Most horror games put players in the shoes of weak protagonists who cower and flee from the monstrous beasts that haunt them. In Carrion, players instead get to take on the role of the monstrous beast as it breaks out of a secret laboratory, and they get a front row seat to the gory chaos that follows. Carrion is unique in that it is incredibly violent, but yet there are almost as many puzzles to solve as there are humans to kill.
Carrion begins with the monster trapped inside a small biohazard container in surrounded by scientists. Once the player breaks out they only have two goals: Eat everything in their path and escape. The story never gets any more complicated than that, but that is a good thing for Carrion. Because of this there are few distractions to take away from the fun and exciting gameplay.
As players progress through Carrion they will be able to destroy other biohazard containers in order to evolve their monster. These evolutions grant the player powerful new abilities and attacks, but also allows the monster to grow in size by consuming humans. The growth mechanic is one of the most interesting, because players can only use certain abilities in specific size categories. Carrion forces players to decide if they would rather have more health and destructive attacks or be able to move faster and use more defensive abilities. The different sizes of the monster have their pros and cons, so players will need to decide which one fits their current situation.
Combat can be brutally difficult in Carrion, but that doesn't stop it from being loads of fun. Most humans don't put up much of a fight against the tentacled beast, but there are other enemies that can kill the player in a manner of seconds. Some humans wear combat armor, wear shields, and carry rifles and flamethrowers that make combat much more interesting. There are also mini-gun wielding mech-suits and drones that can dish out a large amount of damage. Attacking these kinds of enemies head-on is a death wish, especially early on in Carrion. Instead players have to learn how to use their different abilities to pick off enemies on at at time.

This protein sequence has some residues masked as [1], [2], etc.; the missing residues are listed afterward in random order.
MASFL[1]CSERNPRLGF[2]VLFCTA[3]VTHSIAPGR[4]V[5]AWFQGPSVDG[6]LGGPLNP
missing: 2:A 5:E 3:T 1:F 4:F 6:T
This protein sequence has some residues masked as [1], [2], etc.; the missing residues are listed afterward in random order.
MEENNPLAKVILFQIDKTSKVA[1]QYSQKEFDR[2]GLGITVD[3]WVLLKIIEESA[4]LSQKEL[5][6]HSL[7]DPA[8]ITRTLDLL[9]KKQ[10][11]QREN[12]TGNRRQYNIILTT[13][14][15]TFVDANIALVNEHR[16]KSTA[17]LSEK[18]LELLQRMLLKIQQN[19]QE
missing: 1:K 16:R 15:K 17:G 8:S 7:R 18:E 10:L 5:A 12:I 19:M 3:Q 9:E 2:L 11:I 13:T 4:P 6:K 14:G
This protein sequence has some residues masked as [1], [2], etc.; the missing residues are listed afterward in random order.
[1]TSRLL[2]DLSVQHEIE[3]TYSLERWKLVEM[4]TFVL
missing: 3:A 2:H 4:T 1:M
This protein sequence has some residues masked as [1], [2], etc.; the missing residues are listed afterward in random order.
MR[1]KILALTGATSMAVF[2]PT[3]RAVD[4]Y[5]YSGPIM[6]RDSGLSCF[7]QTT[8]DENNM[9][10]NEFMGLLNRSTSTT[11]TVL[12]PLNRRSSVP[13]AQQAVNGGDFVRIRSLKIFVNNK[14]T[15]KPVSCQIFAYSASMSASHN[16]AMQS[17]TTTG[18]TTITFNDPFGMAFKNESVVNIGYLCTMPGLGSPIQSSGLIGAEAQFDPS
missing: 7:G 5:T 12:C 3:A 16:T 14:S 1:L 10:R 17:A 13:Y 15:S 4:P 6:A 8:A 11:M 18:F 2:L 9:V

Players will need to keep their abilities and the size of their monster in mind for Carrion's environmental puzzles as well. Abilities like the web tendril can be used to flip switches through small holes in the walls, but it can only be used in the smallest size category. This means that players will have to put themselves at risk by only having a small amount of health in order to complete puzzles like this. It is an interesting mechanic that works extremely well by forcing players to weigh the risks of navigating their environment. It won't work to just rush through each environment and gobble everything up. Carrion rewards careful players who think before they destroy.
Carrion also has some light Metroidvania mechanics when it comes to exploring the environment. The abilities that players obtain by evolving can be used to unlock aspects of the map by flipping switches or busting through wooden platforms. This means that players will find themselves traveling back through a lot of the same locations, but with their new abilities they have the option of discovering new upgrades or paths tucked away in hidden locations.
On top of the normal evolutions, players can also obtain non-essential upgrades that can boost their skills considerably. There are a lot of different ways that these upgrades can effect the player's monster, like one that gives players additional tendrils to pick up enemies and objects with. These upgrades aren't required to finish Carrion, but they can come in very handy for the more difficult combat encounters. That means that players who are struggling to progress can always go exploring previous areas in order to gain some upgrades.
The only real issue that Carrion has is that it can be difficult to know where to go next sometimes. There are no waypoints or objectives of any sort, so in the later parts it can be difficult to navigate. This becomes even more true when players have to travel back through earlier areas to find ways to progress. There are times when the player may find themselves wandering aimlessly or taking a wrong turn and not remembering how to return. The best advice is that players should try to stick to the beaten path unless they remember exactly how to get back.
Carrion isn't a very long game, and most gamers will probably be able to beat it in about half a dozen hours. It is very much worth every single second though. Playing as a horrific monster destroying everything in its path is a lot of fun, and it never gets old to rip pesky humans and drones to pieces. Carrion goes hard and fast, but never overstays its welcome.
TechRaptor reviewed Carrion on PC using a copy provided by the publisher. The game is also available on Nintendo Switch and Xbox One.
- Unique Control Scheme And Mechanics
- Useful Upgrades
- Diverse And Challenging Enemies
- Mix of Combat And Puzzles
- Navigation Can Be Confusing